Rue Khosa, founder and owner of The Perfect Push, a childbirth and lactation practice in Redmond, has earned so many degrees as a nurse practitioner that her name is trailed by an alphabet soup of accreditations: ARNP, FNP-BC, IBCLC. But to the many new parents who look to her and her medical clinic for essential and steadying delivery and postpartum support, Khosa is known more familiarly as “The Boob Boss.”
When I ask Khosa how she characterizes the work of The Perfect Push, she tells me that the mantra of the organization is “Supporting the Heart of Parenting,” and for her, that translates into a mission to provide parents with the evidence-based and empathic wraparound care they need to make informed decisions for their growing family and to thrive in the early days of new parenting and beyond. Khosa’s unique perspective on supporting new parents is informed by her own cultural experience of being born and raised in the Shona culture of her native Zimbabwe, where an older female family member typically moves into the home of an expectant family shortly before birth to help the mother prepare both emotionally and physically for delivery and motherhood. They call this tradition “kugarira.”
As a woman of color, an immigrant and an experienced provider of maternal-child health care, Khosa, who is a mother of two adored sons herself, is deeply concerned by the appalling maternal and infant mortality rates affecting our communities here in the United States and around the world. Motivated by the belief that access to adequate health care is a fundamental human right, Khosa founded The Perfect Push Foundation last year to work toward systems and solutions that will empower vulnerable birth communities, promote sustainable and culturally sensitive care, and eliminate health disparities. We caught up with Khosa to learn more about her journey and vision for The Perfect Push.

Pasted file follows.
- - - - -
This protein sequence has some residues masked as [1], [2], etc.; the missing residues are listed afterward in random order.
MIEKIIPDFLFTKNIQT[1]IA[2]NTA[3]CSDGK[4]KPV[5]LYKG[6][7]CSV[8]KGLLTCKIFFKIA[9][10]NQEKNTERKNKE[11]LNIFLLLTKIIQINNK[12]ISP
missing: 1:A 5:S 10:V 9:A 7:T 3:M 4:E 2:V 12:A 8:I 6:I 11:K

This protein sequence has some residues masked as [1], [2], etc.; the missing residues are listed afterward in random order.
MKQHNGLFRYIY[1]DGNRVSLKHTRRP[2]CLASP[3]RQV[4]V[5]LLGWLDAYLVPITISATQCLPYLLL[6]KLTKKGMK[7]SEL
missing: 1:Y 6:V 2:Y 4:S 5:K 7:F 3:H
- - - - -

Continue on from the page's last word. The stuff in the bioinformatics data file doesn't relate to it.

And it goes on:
How did you get from point Z(imbabwe) to point A(merica)?
During my high school years, I watched “Beverly Hills 90210.” I would watch it, and the grass was greener, the blue was bluer — everything just looked so much brighter in the States. I remember saying, “That’s it. I want to go to school in the States. I want to be a lawyer.” So, I got myself together, applied to schools. I ended up at UCO, the University of Central Oklahoma. I remember getting off that plane and thinking, “Uh oh — this is not what I saw on TV! Where are the palm trees? Nothing is green. Somebody lied to me!” That was my journey to the States.
Zimbabwe was starting to go through a lot of political turmoil, and I remember my mom saying, “Yeah, things are not good here. You can go and you can become a lawyer, but there’s no guarantee that you’ll get a job or if you’ll even have a country to come back to.” I started thinking about what profession I could do so that, whatever happens, wherever I go in the world, I still have a job. I thought, well, there is nursing. I’ve always loved taking care of children. That was always something that came easily and naturally for me, so I started looking at the path of nursing school, and just never looked back.
How did you eventually make your way to Washington state?
The first time I came to Washington state was as a travelling labor and delivery nurse for the University of Washington. But, really, it was about a boy. I met my husband, and he brought me to Seattle one summer, and he lied, “It is always like this!” So, I took a contract at the UW so that I could spend more time with him and get to know him. The rest is history.
What is the founding story of The Perfect Push?
We had our first son, Tai, in 2013. He was delivered at Overlake, where I was working as a labor and delivery nurse. Nursing with your nurse sisters is like a sorority. Everybody knew exactly when I was due and the intricate details of my pregnancy and life. I remember thinking, “Everybody should have this [awesome experience].” When I went into labor, I felt like a VIP.